The Ad Hominoid Subtribe of the Diatribe - Knowing the Truth of Evolution from Involution in a Holog

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posted on Aug, 25 2013 @ 08:32 PM
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Originally posted by TheEthicalSkeptic

Originally posted by EnochWasRight

My conclusion is this: Evolution and natural selection is a highly visible truth if you see the truth of the matter. It is a result of programming and not the cause of it.

Why would an all powerful god therefore, have to devise such a low tech, desperate and miserable means of survival, as is DNA based life, inside of a universe who's laws he was fabricating at the very same moment he was creating DNA anyway? This makes no sense at all.

1. The 'talent' of our DNA 'programmer' is nowhere near that talent level that ostensibly created the universe,

2. This DNA programmer is a desperate victim of universal laws and dangers, as are we. He 'had to make do with the resources and means available to him.'

3. The 'programming' is very poorly done. In fact so sloppy and ineffective - and producing such a long legacy of disease, malformity, misery and suffering, that it is valid to call into question the benevolence of such a 'programmer.'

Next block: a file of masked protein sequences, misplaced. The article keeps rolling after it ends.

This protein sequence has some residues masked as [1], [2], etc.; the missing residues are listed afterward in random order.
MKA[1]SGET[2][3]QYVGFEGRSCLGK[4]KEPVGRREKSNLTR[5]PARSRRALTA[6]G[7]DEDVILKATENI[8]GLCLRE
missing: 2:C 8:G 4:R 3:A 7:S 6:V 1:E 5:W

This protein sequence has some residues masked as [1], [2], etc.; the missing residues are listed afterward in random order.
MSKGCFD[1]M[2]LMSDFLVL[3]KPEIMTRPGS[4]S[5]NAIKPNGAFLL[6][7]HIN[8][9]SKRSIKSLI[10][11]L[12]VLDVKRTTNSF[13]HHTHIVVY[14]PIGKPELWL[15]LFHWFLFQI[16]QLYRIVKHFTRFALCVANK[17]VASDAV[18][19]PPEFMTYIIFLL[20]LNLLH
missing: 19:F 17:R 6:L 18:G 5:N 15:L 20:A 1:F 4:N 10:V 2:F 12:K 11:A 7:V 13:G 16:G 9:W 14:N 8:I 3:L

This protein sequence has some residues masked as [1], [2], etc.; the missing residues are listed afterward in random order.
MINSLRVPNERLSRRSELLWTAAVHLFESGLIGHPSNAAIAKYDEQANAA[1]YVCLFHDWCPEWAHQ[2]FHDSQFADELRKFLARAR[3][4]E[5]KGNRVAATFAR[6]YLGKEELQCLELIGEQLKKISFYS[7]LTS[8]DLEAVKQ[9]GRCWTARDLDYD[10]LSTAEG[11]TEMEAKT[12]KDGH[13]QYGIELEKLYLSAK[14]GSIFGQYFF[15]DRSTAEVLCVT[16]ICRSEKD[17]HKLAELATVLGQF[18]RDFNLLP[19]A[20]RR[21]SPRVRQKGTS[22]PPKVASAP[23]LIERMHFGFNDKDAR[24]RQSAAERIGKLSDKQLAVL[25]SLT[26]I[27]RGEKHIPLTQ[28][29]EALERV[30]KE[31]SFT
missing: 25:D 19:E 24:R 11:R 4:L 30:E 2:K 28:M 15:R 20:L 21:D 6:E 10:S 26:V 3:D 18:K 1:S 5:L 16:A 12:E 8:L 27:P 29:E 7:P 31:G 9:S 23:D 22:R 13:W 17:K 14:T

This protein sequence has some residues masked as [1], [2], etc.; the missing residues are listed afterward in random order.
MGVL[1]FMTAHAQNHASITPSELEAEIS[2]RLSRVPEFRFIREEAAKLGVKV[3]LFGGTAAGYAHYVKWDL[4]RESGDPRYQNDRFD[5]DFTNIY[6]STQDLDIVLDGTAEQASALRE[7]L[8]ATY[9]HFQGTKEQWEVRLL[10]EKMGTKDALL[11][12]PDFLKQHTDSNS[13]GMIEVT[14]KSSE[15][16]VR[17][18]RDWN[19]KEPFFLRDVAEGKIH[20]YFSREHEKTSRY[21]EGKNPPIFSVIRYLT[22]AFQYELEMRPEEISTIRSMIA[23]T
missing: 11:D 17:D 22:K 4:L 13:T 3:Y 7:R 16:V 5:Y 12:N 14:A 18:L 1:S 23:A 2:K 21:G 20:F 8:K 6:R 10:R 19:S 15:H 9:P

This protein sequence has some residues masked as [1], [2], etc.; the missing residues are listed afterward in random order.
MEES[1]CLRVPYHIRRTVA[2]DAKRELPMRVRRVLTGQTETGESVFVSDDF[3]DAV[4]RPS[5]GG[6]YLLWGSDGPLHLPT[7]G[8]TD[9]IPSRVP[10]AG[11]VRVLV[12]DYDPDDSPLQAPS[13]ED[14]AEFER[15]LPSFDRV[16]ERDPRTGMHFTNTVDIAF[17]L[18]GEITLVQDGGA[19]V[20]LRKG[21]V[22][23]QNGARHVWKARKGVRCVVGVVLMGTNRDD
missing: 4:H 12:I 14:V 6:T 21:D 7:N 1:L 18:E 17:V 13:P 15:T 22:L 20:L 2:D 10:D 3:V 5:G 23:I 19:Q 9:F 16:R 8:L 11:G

4. And no, none of this is 'Man's fault.'



edit on 25-8-2013 by TheEthicalSkeptic because: (no reason given)


It is extremely poor programming with much of it not even usable. Almost like if it was created by random changes over a very long period of time going the direction as whatever change turned out to be best.

Hmmm




posted on Aug, 25 2013 @ 08:51 PM
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Originally posted by Xtrozero

Originally posted by TheEthicalSkeptic

Originally posted by EnochWasRight

My conclusion is this: Evolution and natural selection is a highly visible truth if you see the truth of the matter. It is a result of programming and not the cause of it.

Why would an all powerful god therefore, have to devise such a low tech, desperate and miserable means of survival, as is DNA based life, inside of a universe who's laws he was fabricating at the very same moment he was creating DNA anyway? This makes no sense at all.